Amid Chinese Annexation Threats, Taiwan To Accelerate Construction Of Indigenous Submarine Project

Taiwan has ordered accelerated action on the construction of a domestically-built submarine prototype in the wake of the growing tensions with mainland China, South China Morning Post reported on Sunday, citing a military source.

“We expect to speed up the construction of the ship,” the source told the media.

The island’s naval forces are likely to receive the first submarine in 2024, a year ahead of schedule. The first and the most important phase of its construction was completed in November.

Back in 2016, Taiwan initiated its indigenous submarine project to replenish its aging fleet, consisting of four submarines, with eight new ones. Two of Taiwan’s four submarines that date back to World War II are used primarily for training purposes.

Two more submarines, manufactured by the Netherlands in the late 1980s, are in service. Since then, however, Taiwan has been unable to find a country willing to sell it new submarines due to the pressure from Beijing.

The first new submarine prototype, estimated to cost Taipei $1.7 billion, was initially expected to be ready by 2024 and be put into operation in 2025. The construction began at a CSBC Corporation shipyard in November 2020. The Taiwanese Navy held a keel-laying ceremony for the submarine prototype on November 16, 2021.

China Nuke submarine
A Chinese nuclear submarine. (via Twitter)

In early October, the People’s Liberation Army of China sent nearly 150 military aircraft to Taiwan’s shores. In this regard, Taiwan’s Defense Minister Qiu Guozheng said that mainland China would probably have all the possibilities for a full-scale invasion of the island by 2025.

He added that the current situation in the Taiwan Strait is the most tense in the past 40 years.

US Backs Taiwan

Earlier, US Defense Secretary Lloyd Austin said that China is rapidly strengthening its nuclear capabilities, but Washington is prepared for competition and will also work on supporting Taiwan’s ability to defend itself.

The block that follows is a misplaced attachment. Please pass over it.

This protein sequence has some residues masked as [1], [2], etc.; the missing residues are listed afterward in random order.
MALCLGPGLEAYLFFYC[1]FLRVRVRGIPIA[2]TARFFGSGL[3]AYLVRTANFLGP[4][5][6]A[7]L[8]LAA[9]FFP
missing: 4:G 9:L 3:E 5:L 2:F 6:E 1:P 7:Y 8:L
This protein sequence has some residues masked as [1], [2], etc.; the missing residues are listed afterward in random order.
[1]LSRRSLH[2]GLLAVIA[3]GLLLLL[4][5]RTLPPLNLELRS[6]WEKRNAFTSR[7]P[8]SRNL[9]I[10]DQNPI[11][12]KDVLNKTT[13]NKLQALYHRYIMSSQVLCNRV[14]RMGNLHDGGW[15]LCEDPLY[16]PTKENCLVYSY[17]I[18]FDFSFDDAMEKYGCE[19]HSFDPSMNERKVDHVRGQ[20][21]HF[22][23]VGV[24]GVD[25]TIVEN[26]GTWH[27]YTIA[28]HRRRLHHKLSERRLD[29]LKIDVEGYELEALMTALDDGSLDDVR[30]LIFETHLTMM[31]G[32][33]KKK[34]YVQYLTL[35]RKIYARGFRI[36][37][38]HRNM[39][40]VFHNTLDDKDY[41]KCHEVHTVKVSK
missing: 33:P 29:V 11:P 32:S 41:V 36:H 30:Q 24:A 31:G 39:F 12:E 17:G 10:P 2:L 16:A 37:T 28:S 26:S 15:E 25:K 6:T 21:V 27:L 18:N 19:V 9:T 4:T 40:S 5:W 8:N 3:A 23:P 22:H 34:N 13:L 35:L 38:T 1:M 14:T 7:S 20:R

Speaking at the Reagan National Defense Forum on Saturday, Austin said that the US remains committed to the “one-China” policy, but is ready to resist any attempts to use force against the island.

According to the US secretary of defense, Washington is ready to face China’s military rise with confidence and resolve and is working to “support Taiwan’s ability to defend itself.”

Secretary of State Antony Blinken also came in support and said – “We’ve been very clear and consistent over many years that we are committed to making sure that Taiwan has the means to defend itself”. “Whether that’s in defense articles and services, we will continue to make good on that commitment.”

Earlier, Taiwan’s Ministry of Defense said they will boost the training of reserve forces from 2022 amid growing tensions with Beijing.

A Chinese PLA Su-30 fighter jet.

China, which claims Taiwan as its sovereign territory, has increased in recent weeks its military activities near the island, including repeated Chinese warplanes’ flights in the Taiwanese air defense identification zone.

The defense ministry noted that from 2022, the duration of mandatory refresher training for some reserve forces under the new program will be increased to 14 days from the current five to seven days in order to strengthen the defense capability of the reserve forces.

The first week of the refresher training under the new program will be devoted to shooting training, while the total number of hours of shooting and the standards for the number of used cartridges will be elevated. The second week will be devoted to training actions in various combat situations, as well as mastering command skills and the ability of troops to follow orders.

In early October, Taiwanese Defense Minister Chiu Kuo-cheng said that Beijing might consider mounting a full-scale invasion of the island by 2025. The statement came after Beijing sent nearly 150 military aircraft into Taiwan’s air defense zone on October 1.

Official relations between mainland China and Taiwan were severed in 1949. Since then, the island has been governed independently and asserts its position as an autonomous country, while Beijing views Taiwan as a breakaway province. Taiwan has political and economic relations with many other nations that recognize its sovereignty.